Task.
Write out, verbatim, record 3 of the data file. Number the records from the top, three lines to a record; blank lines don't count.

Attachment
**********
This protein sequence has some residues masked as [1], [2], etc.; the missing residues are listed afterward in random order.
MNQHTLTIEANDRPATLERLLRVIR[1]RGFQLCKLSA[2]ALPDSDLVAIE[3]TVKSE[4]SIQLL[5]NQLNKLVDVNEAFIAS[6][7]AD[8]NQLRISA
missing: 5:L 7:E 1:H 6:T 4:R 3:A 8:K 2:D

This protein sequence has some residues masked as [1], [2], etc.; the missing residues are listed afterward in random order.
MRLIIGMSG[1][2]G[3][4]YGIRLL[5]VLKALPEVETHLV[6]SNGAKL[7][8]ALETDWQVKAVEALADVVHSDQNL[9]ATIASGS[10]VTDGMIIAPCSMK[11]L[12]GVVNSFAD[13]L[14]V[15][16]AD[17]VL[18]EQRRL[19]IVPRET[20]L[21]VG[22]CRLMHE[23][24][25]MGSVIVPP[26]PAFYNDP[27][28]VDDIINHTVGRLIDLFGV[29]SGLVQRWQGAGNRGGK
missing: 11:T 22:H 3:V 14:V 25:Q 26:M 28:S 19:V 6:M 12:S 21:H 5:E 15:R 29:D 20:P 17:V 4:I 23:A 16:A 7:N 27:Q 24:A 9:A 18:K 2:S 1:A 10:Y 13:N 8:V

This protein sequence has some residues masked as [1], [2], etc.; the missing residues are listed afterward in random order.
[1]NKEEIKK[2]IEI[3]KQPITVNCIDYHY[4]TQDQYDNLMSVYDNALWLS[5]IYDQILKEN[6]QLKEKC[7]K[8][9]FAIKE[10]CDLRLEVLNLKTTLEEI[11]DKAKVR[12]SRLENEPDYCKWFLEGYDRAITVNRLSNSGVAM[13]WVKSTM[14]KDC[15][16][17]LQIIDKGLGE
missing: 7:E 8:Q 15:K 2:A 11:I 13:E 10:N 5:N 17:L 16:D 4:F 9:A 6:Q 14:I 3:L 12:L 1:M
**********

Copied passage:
This protein sequence has some residues masked as [1], [2], etc.; the missing residues are listed afterward in random order.
[1]NKEEIKK[2]IEI[3]KQPITVNCIDYHY[4]TQDQYDNLMSVYDNALWLS[5]IYDQILKEN[6]QLKEKC[7]K[8][9]FAIKE[10]CDLRLEVLNLKTTLEEI[11]DKAKVR[12]SRLENEPDYCKWFLEGYDRAITVNRLSNSGVAM[13]WVKSTM[14]KDC[15][16][17]LQIIDKGLGE
missing: 7:E 8:Q 15:K 2:A 11:I 13:E 10:N 5:N 17:L 16:D 4:F 9:A 6:Q 14:I 3:L 12:L 1:M